We implemented a controlled before-and-after quasi-experimental study in two suburban localities of Yucatan (Mexico): San Pedro Chimay (SPC), which received IIT-SIT, and San Antonio Tahdzibichén used as control. Release of wAlbB Ae. aegypti males at SPC extended for 6 months (July-December 2019), covering the period of higher Ae. aegypti abundance. Entomological indicators included egg hatching rates and outdoor/indoor adult females collected at the release and control sites. Approximately 1,270,000 lab-produced wAlbB-infected Ae. aegypti males were released in the 50-ha treatment area (2,000 wAlbB Ae. aegypti males per hectare twice a week in two different release days, totaling 200,000 male mosquitoes per week). The efficacy of IIT-SIT in suppressing indoor female Ae. aegypti density (quantified from a generalized linear mixed model showing a statistically significant reduction in treatment versus control areas) was 90.9% a month after initiation of the suppression phase, 47.7% two months after (when number of released males was reduced in 50% to match local abundance), 61.4% four months after (when initial number of released males was re-established), 88.4% five months after and 89.4% at six months after the initiation of the suppression phase. A proportional, but lower, reduction in outdoor female Ae. aegypti was also quantified (range, 50.0-75.2% suppression).

CONCLUSIONS/SIGNIFICANCE: Our study, the first open-field pilot implementation of Wolbachia IIT-SIT in Mexico and Latin-America, confirms that inundative male releases can significantly reduce natural populations of Ae. aegypti. More importantly, we present successful pilot results of the integration of Wolbachia IIT-SIT within a IVM plan implemented by Ministry of Health personnel.

RevDate: 2022-04-25

Ehrens A, Hoerauf A, MP Hübner (2022)

Current perspective of new anti-Wolbachial and direct-acting macrofilaricidal drugs as treatment strategies for human filariasis.

GMS infectious diseases, 10:Doc02 pii:id000079.

Filarial diseases like lymphatic filariasis and onchocerciasis belong to the Neglected Tropical Diseases and remain a public health problem in endemic countries. Lymphatic filariasis and onchocerciasis can lead to stigmatizing pathologies and present a socio-economic burden for affected people and their endemic countries. Current treatment recommendations by the WHO include mass drug administration with ivermectin for the treatment of onchocerciasis and a combination of ivermectin, albendazole and diethylcarbamazine (DEC) for the treatment of lymphatic filariasis in areas that are not co-endemic for onchocerciasis or loiasis. Limitations of these treatment strategies are due to potential severe adverse events in onchocerciasis and loiasis patients following DEC or ivermectin treatment, respectively, the lack of a macrofilaricidal efficacy of those drugs and the risk of drug resistance development. Thus, to achieve the elimination of transmission of onchocerciasis and the elimination of lymphatic filariasis as a public health problem by 2030, the WHO defined in its roadmap that new alternative treatment strategies with macrofilaricidal compounds are required. Within a collaboration of the non-profit organizations Drugs for Neglected Diseases initiative (DNDi), the Bill & Melinda Gates Foundation, and partners from academia and industry, several new promising macrofilaricidal drug candidates were identified, which will be discussed in this review.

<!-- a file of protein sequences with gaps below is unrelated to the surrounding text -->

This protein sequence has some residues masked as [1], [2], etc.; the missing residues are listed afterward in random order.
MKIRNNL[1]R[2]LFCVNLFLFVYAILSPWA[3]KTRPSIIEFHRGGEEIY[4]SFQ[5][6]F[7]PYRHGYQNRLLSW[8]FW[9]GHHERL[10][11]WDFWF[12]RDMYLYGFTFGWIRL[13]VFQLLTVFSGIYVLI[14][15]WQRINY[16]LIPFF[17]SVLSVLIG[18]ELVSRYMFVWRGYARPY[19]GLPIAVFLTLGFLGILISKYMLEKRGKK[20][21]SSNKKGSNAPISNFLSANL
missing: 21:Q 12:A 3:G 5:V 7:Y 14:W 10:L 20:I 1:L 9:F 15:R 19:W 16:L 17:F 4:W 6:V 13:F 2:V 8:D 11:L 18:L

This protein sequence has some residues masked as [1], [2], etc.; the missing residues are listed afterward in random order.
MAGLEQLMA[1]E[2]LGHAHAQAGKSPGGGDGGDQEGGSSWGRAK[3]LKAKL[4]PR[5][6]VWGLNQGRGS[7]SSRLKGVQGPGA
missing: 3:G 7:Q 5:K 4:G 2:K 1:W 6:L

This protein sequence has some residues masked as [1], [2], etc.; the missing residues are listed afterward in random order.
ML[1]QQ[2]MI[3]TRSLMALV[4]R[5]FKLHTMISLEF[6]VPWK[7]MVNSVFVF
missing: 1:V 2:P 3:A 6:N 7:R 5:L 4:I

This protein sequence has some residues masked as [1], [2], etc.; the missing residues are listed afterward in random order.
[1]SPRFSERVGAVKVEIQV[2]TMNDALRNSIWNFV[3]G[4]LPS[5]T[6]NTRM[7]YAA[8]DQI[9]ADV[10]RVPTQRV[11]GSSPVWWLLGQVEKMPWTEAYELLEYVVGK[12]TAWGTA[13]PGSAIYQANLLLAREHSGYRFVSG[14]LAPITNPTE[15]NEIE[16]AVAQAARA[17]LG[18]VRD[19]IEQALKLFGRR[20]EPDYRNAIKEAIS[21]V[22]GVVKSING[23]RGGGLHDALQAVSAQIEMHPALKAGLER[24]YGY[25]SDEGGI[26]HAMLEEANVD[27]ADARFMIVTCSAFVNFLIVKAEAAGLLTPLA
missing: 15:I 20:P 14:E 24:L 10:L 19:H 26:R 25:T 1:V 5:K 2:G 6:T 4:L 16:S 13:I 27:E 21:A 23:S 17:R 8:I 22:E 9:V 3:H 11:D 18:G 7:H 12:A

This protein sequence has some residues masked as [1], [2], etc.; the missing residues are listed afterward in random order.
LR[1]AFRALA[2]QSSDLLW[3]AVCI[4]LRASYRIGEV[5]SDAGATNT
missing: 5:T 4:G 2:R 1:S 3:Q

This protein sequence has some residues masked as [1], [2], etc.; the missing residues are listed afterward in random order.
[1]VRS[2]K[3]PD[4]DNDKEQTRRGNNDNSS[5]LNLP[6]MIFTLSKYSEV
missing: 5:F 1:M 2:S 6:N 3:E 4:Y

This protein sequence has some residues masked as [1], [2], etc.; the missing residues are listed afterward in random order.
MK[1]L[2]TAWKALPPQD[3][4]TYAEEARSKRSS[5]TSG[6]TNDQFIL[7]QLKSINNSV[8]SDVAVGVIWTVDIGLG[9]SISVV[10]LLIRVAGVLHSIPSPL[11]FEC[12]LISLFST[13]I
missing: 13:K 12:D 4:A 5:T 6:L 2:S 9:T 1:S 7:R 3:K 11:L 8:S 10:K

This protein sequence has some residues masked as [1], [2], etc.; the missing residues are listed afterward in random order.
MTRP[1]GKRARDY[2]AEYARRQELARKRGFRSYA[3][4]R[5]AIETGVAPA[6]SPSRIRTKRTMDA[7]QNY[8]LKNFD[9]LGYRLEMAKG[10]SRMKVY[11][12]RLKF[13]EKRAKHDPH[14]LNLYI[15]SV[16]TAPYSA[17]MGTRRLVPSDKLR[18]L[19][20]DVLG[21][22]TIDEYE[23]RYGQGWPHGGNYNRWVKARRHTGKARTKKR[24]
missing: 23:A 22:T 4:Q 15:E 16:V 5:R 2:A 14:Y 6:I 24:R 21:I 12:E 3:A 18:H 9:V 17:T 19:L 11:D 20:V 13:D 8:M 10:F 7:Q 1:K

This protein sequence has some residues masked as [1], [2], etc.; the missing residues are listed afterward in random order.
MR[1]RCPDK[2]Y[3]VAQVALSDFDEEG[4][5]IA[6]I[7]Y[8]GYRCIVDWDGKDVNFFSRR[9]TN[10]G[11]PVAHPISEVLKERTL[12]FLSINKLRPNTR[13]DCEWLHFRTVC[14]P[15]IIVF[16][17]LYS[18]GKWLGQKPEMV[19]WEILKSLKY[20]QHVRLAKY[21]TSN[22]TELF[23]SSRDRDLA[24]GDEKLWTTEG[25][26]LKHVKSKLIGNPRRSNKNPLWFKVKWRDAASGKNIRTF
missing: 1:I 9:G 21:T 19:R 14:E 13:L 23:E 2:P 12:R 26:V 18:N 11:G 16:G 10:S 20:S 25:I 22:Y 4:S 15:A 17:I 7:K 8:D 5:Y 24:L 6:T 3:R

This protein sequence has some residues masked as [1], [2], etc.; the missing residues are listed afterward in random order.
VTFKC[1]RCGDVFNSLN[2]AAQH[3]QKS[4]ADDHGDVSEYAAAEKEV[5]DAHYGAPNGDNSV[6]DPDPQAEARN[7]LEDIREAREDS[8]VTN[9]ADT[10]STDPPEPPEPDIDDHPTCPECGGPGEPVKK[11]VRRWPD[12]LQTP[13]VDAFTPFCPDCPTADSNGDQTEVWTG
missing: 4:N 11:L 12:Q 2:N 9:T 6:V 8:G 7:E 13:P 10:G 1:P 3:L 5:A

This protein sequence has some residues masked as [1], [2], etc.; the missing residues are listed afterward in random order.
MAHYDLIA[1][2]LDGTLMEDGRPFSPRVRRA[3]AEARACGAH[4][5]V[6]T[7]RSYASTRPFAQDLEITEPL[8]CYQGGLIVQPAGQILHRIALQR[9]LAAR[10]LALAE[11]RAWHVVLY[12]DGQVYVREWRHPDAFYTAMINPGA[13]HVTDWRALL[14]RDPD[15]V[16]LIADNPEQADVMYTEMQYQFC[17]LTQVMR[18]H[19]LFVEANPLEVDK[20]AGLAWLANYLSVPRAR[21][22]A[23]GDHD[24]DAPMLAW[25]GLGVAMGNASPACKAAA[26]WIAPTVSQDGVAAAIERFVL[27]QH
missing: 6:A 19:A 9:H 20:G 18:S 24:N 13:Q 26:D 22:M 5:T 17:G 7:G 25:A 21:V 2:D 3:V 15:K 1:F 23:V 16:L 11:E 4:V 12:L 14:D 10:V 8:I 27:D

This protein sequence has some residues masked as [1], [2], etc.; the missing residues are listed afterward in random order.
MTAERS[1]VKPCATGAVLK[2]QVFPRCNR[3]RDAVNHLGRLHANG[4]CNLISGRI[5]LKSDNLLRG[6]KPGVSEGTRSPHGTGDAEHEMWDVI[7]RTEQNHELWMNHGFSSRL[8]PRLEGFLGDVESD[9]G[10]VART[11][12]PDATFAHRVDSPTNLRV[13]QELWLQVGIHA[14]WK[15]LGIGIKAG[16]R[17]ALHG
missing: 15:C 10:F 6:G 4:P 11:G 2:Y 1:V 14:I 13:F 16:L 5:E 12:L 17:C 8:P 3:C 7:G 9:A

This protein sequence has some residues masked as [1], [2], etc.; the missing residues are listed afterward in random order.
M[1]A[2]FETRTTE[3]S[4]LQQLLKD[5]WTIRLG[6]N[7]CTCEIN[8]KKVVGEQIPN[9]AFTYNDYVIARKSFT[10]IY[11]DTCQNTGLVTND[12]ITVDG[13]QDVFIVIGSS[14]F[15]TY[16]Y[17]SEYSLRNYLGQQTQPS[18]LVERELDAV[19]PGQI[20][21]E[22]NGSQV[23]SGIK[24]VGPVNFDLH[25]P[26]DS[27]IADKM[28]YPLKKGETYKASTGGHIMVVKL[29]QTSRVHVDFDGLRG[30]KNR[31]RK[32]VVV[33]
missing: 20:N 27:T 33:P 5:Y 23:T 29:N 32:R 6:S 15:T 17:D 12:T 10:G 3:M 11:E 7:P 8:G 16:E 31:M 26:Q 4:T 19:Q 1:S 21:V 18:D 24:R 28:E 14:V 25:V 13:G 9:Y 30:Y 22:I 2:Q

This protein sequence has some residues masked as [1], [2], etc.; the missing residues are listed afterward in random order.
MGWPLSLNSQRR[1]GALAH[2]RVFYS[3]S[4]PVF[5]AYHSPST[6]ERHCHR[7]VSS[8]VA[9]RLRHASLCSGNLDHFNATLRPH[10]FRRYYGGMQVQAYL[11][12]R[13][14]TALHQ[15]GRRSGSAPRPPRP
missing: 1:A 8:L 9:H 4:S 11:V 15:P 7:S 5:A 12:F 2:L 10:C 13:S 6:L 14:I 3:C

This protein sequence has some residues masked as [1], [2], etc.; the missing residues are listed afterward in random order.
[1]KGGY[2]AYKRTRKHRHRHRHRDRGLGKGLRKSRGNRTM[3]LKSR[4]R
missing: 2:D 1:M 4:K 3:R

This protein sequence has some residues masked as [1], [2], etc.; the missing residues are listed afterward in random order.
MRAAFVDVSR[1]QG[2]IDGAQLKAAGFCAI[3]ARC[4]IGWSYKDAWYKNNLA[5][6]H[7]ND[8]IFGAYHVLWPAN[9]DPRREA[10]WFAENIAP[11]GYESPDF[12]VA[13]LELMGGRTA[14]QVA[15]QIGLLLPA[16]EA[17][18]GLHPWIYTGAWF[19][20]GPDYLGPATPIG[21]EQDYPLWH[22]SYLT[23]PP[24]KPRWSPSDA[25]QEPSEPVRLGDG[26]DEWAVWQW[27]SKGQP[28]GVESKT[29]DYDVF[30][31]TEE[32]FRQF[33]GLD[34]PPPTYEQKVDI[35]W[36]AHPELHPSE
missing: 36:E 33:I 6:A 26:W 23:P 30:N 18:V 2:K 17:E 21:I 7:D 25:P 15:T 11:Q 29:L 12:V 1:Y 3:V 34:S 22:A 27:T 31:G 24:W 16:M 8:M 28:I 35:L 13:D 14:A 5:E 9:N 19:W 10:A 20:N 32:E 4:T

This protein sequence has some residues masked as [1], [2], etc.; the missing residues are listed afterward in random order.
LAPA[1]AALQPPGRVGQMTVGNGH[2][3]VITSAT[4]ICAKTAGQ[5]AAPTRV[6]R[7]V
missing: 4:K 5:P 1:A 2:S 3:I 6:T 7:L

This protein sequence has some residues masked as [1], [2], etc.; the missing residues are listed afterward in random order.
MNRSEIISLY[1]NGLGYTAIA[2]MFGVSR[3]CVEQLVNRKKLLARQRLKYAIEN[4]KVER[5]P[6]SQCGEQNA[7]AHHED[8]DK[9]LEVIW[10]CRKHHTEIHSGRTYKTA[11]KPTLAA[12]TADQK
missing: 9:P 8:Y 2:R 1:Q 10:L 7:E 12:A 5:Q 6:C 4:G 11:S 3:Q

RevDate: 2022-04-23

Stica CJ, Barrero RA, Murray RZ, et al (2022)

Global Evolutionary History and Dynamics of Dengue Viruses Inferred from Whole Genome Sequences.

Viruses, 14(4): pii:v14040703.

Dengue is an arboviral disease caused by dengue virus (DENV), leading to approximately 25,000 deaths/year and with over 40% of the world's population at risk. Increased international travel and trade, poorly regulated urban expansion, and warming global temperatures have expanded the geographic range and incidence of the virus in recent decades. This study used phylogenetic and selection pressure analyses to investigate trends in DENV evolution, using whole genome coding sequences from publicly available databases alongside newly sequenced isolates collected between 1963-1997 from Southeast Asia and the Pacific. Results revealed very similar phylogenetic relationships when using the envelope gene and the whole genome coding sequences. Although DENV evolution is predominantly driven by negative selection, a number of amino acid sites undergoing positive selection were found across the genome, with the majority located in the envelope and NS5 genes. Some genotypes appear to be diversifying faster than others within each serotype. The results from this research improve our understanding of DENV evolution, with implications for disease control efforts such as Wolbachia-based biocontrol and vaccine design.

RevDate: 2022-04-21

Quek S, Cerdeira L, Jeffries CL, et al (2022)

Wolbachia endosymbionts in two Anopheles species indicates independent acquisitions and lack of prophage elements.

Microbial genomics, 8(4):.

RevDate: 2022-04-20

Tantowijoyo W, Tanamas SK, Nurhayati I, et al (2022)

Aedes aegypti abundance and insecticide resistance profiles in the applying Wolbachia to eliminate dengue trial.